I would like to share with you something I’m looking forward to accomplishing this year: failure. Yep, failure. And I wish it for you as well. I wish for your defeat, disappointment, breakdown, and collapse. I wish these things for all of us, and this is why.
I’m not sure if it is uniquely American – I tend to think it is not – but I am constantly amazed by people’s reluctance to accept and, at times even embrace, failure. Failure, it seems, continues to suffer from a negative connotation. I’d like to share with you some of my thoughts – and those of others – about why I believe failure is such good fortune.
First: all things fail. All systems are broken systems. Spoiler alert for those of you that wait until the end of a movie or a book for the climax: here on Earth, everything dies. And. You. Can’t. Stop. It. So why not embrace it? Rich or poor. Win or lose. Success or misfortune. King or peasant. If I were describing them as The Keys to the Success of Failure I would say that one of the keys is: this isn’t the end.
Everything you do now – or don’t do- is all just the beginning. I used to think when my kids were younger that they were mine. I loved them wholly and selfishly and tightly rejoiced and cried with them throughout. As they have grown and matured I have come to recognize that experiencing the agony of the lows is often times more important than the euphoria of the highs.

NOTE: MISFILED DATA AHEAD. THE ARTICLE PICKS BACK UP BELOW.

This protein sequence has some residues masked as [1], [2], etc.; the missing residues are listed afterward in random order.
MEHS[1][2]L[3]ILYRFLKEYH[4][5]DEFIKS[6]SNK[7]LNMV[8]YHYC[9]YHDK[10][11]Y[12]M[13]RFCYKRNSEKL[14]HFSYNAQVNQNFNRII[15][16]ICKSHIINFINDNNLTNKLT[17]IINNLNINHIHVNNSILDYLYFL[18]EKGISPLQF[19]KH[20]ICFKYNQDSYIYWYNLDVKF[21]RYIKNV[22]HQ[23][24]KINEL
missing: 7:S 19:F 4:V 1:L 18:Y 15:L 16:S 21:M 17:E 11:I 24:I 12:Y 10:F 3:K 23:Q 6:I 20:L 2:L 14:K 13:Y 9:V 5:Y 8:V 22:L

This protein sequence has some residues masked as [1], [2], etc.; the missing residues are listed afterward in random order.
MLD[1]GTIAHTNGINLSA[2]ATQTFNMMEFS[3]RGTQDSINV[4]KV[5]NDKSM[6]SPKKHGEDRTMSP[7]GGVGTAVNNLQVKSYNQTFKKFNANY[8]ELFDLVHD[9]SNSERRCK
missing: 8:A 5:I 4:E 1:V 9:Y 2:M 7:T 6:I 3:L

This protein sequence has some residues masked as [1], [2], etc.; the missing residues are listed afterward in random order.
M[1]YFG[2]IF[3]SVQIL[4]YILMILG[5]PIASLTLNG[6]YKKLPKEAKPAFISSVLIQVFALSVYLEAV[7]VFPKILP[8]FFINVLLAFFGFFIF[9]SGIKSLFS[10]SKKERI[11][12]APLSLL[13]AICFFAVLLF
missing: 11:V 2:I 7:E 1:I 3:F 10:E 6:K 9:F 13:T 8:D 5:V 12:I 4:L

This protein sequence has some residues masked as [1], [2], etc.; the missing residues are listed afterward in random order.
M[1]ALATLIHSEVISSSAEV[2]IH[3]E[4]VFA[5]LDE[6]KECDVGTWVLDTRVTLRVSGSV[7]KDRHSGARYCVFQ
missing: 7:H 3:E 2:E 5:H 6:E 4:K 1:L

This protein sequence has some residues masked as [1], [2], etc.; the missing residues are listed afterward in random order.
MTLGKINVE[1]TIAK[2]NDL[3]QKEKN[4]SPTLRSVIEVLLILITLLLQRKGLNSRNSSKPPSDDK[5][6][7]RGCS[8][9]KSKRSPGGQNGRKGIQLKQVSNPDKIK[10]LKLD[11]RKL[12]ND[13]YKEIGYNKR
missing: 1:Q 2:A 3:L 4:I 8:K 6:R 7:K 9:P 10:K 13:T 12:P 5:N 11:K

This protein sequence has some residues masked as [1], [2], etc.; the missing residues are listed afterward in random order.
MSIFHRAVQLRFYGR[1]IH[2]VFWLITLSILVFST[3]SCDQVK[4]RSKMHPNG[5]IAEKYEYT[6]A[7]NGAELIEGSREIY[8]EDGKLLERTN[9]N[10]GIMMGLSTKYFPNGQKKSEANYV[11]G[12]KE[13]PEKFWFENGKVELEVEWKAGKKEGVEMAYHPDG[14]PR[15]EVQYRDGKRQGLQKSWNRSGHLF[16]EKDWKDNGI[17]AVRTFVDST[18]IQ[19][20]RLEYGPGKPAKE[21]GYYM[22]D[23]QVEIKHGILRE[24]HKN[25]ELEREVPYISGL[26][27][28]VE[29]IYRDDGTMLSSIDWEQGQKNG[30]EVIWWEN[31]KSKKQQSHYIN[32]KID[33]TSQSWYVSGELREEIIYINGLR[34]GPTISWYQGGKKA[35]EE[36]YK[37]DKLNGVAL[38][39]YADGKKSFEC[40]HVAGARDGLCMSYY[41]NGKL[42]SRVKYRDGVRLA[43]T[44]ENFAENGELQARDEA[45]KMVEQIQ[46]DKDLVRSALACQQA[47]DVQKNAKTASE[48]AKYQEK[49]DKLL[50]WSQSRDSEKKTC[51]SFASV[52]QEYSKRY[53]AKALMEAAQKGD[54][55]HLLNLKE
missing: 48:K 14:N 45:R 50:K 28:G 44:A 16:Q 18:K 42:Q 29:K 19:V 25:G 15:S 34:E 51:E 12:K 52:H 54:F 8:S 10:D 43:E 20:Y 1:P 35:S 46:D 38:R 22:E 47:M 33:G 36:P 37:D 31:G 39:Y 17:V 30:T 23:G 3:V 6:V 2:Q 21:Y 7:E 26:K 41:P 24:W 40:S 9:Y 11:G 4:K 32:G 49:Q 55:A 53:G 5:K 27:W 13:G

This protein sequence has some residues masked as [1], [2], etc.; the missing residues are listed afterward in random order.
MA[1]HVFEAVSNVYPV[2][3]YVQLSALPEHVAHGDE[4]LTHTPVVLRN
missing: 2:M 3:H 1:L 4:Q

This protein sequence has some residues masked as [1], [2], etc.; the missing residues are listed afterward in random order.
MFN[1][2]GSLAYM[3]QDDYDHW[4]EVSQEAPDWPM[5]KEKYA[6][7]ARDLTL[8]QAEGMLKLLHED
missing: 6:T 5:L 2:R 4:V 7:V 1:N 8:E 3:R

I can speak to this not only as a parent but as a son as well. Throughout my life one of my greatest advocates was my dad – my rock – there for the peaks and there for the valleys, yet the single greatest moment of our relationship came with me sitting at his side, gently rubbing his chest, as he took his last breath.
Next to holding my children as they took their first breath of life, sharing his last is my most cherished thing. A failure of life yet it’s greatest lasting moment. Make peace with what you have because it really isn’t yours.
Second: failing means you did something. It may not have turned out the way you envisioned or followed the plan you had set out, but you did it. Thomas Edison said, “I have not failed. I’ve just found 10,000 ways that do not work.” Now that’s a fantastic take on it. Look around. Take a second right now and, wherever you are reading this, look around. A lot of those people you see – even if you’re alone – aren’t doing anything. They are just there.
If you took the time to talk with them long enough about why they’re not doing anything, most of them would talk about, or around, the issue of failure. And here’s the important distinction: the idea of failing keeps people from doing, not the act of failing. Look around again. Everything in your environment is there because someone did it.
Someone made the desk, the wall, the street, the airplane, this blog. So go. Maybe you will fail. Maybe you will find one of 10,000 ways that doesn’t work. At least you did it.
I will leave you with the same challenge that I give myself: be strong enough to be a failure. Have you ever heard “succeed or die trying”? Bullshit. Total bullshit. Succeed or die doing. When you do something, do it epically. If you’re going to burn, burn brightest. Fail epically. Die gloriously. Shine so bright people remember your heat not just your light.
Go. Fail. Grow.